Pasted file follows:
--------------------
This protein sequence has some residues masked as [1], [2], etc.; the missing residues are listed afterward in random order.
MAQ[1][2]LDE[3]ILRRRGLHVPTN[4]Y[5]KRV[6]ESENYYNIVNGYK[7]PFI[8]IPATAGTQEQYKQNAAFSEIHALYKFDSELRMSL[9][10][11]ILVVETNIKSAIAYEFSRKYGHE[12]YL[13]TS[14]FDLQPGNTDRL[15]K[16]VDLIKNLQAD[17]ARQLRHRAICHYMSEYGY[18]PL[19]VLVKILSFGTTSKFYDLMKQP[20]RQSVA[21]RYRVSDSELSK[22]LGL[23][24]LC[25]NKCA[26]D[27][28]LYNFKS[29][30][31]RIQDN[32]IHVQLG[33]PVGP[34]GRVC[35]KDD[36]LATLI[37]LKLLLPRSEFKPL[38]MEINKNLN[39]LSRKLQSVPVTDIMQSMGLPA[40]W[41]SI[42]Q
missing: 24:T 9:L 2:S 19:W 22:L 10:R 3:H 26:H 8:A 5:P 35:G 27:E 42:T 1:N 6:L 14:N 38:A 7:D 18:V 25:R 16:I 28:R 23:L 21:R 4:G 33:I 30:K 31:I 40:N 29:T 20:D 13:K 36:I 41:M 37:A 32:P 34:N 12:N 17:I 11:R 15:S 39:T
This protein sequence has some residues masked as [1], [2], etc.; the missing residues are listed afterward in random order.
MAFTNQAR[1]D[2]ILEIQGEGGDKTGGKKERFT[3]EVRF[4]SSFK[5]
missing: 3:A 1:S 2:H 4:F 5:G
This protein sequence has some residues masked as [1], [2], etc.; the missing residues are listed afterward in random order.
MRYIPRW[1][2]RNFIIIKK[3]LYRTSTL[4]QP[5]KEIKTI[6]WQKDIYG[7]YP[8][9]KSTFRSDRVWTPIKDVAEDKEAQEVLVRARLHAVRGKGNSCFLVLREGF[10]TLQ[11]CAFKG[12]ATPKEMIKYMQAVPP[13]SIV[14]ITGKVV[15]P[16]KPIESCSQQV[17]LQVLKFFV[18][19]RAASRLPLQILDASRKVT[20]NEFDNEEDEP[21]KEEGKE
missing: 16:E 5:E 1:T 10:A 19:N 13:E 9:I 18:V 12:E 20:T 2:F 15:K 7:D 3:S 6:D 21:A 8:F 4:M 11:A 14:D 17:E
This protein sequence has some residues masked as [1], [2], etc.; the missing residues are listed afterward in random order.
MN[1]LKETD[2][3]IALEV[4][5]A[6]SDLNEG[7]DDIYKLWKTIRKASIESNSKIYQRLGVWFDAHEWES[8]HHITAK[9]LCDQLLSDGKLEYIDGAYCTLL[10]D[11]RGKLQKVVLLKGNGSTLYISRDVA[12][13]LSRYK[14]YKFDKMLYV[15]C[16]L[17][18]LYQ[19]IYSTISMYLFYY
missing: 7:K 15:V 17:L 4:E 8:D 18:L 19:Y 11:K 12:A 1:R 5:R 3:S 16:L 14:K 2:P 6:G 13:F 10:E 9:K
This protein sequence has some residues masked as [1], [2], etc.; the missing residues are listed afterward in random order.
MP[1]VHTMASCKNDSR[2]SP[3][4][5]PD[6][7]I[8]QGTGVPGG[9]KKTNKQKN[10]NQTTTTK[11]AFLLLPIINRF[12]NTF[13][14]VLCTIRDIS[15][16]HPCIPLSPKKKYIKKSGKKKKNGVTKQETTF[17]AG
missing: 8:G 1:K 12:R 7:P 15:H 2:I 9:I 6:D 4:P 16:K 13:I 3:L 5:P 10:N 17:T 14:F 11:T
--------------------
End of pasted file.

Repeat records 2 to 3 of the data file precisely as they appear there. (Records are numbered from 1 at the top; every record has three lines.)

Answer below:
This protein sequence has some residues masked as [1], [2], etc.; the missing residues are listed afterward in random order.
MAFTNQAR[1]D[2]ILEIQGEGGDKTGGKKERFT[3]EVRF[4]SSFK[5]
missing: 3:A 1:S 2:H 4:F 5:G
This protein sequence has some residues masked as [1], [2], etc.; the missing residues are listed afterward in random order.
MRYIPRW[1][2]RNFIIIKK[3]LYRTSTL[4]QP[5]KEIKTI[6]WQKDIYG[7]YP[8][9]KSTFRSDRVWTPIKDVAEDKEAQEVLVRARLHAVRGKGNSCFLVLREGF[10]TLQ[11]CAFKG[12]ATPKEMIKYMQAVPP[13]SIV[14]ITGKVV[15]P[16]KPIESCSQQV[17]LQVLKFFV[18][19]RAASRLPLQILDASRKVT[20]NEFDNEEDEP[21]KEEGKE
missing: 16:E 5:E 1:T 10:A 19:N 13:E 9:I 18:V 12:E 20:T 2:F 15:K 7:D 3:S 6:D 21:A 8:F 4:M 11:A 14:D 17:E